Running a Business
When to Increase Capacity
Written by Andrew Goldman for Gaebler Ventures
The decision to increase your company's capacity is critical and costly. Before making this leap, make sure it's the right decision for your company.
If you've reached the point where you're considering increasing your capacity, you've experienced some success.
When it comes to time to consider making major capital expenditures in order to increase capacity there are many issues to consider.
Too often small growing businesses strap themselves for cash making major business decisions that in the end may not have been necessary.
Increasing capacity is an important part of any growing business but there are times when it's just not necessary. Before you make these huge financial decisions, make sure you've exhausted all other options.
For some businesses increasing capacity means the purchase of additional equipment to help get your product or service out the door. This decision is usually justified by bottlenecks and output that under-paces demand. Purchasing a new piece of machinery should be justified with numbers, data and more numbers. You should calculate your various options in financial detail, including pertinent break even information. In addition, you should explore other options including additional shifts using your current machinery.
Once you've painted a complete picture with financial data, you can accurately determine the best option. Just because your machines are running at full capacity does justify making a huge financial purchase. Is it worth buying a $50,000 dollar machine if you're only operating 7% above capacity? These are answers you should know before purchasing new equipment.
In contrast to purchasing new equipment to increase capacity, you may seek to add another shift to your current schedule. By adding an additional shift, you avoid having to buy any new equipment. Similar to the purchase, however, you should calculate all of the costs involved with starting up a new shift. This cost should include increased overhead and insurance premiums as well as training and administrative costs.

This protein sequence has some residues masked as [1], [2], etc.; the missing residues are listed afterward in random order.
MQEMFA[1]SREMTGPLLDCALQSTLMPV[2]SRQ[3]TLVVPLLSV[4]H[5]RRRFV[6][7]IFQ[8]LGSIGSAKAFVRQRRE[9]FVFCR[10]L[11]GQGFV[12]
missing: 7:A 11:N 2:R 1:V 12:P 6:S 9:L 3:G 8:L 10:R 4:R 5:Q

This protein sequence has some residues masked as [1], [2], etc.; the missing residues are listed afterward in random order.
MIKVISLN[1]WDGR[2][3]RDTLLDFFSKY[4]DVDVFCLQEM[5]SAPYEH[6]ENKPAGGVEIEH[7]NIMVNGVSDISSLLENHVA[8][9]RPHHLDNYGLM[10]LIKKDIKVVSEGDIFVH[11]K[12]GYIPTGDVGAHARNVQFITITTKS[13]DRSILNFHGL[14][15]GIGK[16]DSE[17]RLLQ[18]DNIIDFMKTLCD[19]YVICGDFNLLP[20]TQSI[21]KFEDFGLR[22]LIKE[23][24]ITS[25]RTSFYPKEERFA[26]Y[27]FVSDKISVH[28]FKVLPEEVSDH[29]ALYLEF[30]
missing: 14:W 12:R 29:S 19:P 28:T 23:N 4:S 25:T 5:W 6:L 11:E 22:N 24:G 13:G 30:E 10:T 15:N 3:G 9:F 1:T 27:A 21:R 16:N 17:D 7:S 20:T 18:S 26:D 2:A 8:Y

It should also be noted that an additional shift would result in more wear and tear on your current equipment. This cost should be compared to the purchasing options. Once these numbers are compared and analyzed, the decision of an additional shift should become clearer. You cannot simply think 'buying a machine is expensive, let's run another shift instead' unless you have the numbers to support your logic.
One of the most difficult capacity decisions is when you believe you've outgrown your facility and need to move into another building. Before making this tremendous decision, be sure your demand is consistent and your environmental externalities are minimal. Once you've reached this point, chances are you've done your financial homework on the building. This can be deceiving though, you need to be sure that you've exhausted and explored all other options. These options should include shift expansion, outsourcing and new equipment purchases. The more information you have the more likely you will make the correct decision when it comes to expanding into a new facility.
How efficiently a company increases its capacity can make or break a growing business. A company, which jumps the gun and expands too soon, may find itself strapped for cash and buried in debt. A company, which waits too long, may forego fortunes in future sales.
There are huge stakes when it comes to increasing your capacity, so you want to be sure you've been as thorough and detailed as possible.
Andrew Goldman is an Isenberg School of Management MBA student at the University of Massachusetts Amherst. He has extensive experience working with small businesses on a consulting basis.
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